|Publication number||US4995235 A|
|Application number||US 07/325,267|
|Publication date||Feb 26, 1991|
|Filing date||Mar 17, 1989|
|Priority date||Mar 17, 1988|
|Also published as||DE3809680A1, DE3809680C2, EP0333632A2, EP0333632A3, EP0333632B1|
|Publication number||07325267, 325267, US 4995235 A, US 4995235A, US-A-4995235, US4995235 A, US4995235A|
|Original Assignee||Huit Gesellschaft Fur-Hydrid-Und Wasserstofftechnik M.B.H.|
|Export Citation||BiBTeX, EndNote, RefMan|
|Patent Citations (14), Non-Patent Citations (1), Referenced by (20), Classifications (8), Legal Events (8)|
|External Links: USPTO, USPTO Assignment, Espacenet|
1. Field of the Invention:
This invention relates to a method and apparatus for compressing hydrogen gas and, more specifically, to such a method and apparatus which employs one or more hydride reservoirs operably connected to a heat pump for compressing the hydrogen gas.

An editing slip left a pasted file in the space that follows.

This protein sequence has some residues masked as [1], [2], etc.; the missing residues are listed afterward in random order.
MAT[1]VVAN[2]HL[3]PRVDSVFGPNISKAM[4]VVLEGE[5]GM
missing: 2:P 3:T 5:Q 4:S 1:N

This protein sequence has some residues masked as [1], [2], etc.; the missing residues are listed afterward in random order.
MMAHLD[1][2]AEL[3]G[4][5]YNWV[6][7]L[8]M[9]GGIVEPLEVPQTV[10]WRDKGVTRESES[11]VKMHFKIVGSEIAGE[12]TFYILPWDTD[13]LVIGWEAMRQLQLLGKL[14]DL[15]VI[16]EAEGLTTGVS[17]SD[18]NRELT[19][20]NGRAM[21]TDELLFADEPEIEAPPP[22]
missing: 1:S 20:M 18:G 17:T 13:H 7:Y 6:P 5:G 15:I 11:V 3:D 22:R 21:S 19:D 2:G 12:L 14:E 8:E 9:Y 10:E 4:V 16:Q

2. Description of the Prior Art:
German Patent Publication Published for Opposition Purposes No. 26 41 487 discloses a process for the compression of hydrogen gas using a hydride reservoir, in which the hydrogen gas is initially introduced into the hydride reservoir under low pressure. The heat (binding enthalpy) released by the ensuing hydride formation (hydrogenation phase) is continuously removed from the hydride reservoir by means of a coolant. After the maximum reservoir discharge is achieved, the hydride reservoir is heated so that the hydrides formed begin to decompose again (dehydrogenation phase), and the hydrogen gas pressure in the hydride reservoir increases to a maximum (equilibrium pressure). The compressed hydrogen produced in accordance with the above-referenced patent is used to operate a flash gas turbine to produce electrical energy, and circulates in a closed circuit. To heat the hydride reservoir, the flow of a heating medium at a temperature of less than 232 degrees C. is used. The application of the prior art assumes that the fluid flows for the cooling and heating medium are automatically available and cannot be efficiently used in any other manner.
The prior art also includes the operation of hydride reservoirs merely for the purpose of hydrogen compression. If there are particular requirements for the purity of the hydrogen gas, impurities which are caused by the presence of lubricants in mechanical compressors can thereby be prevented.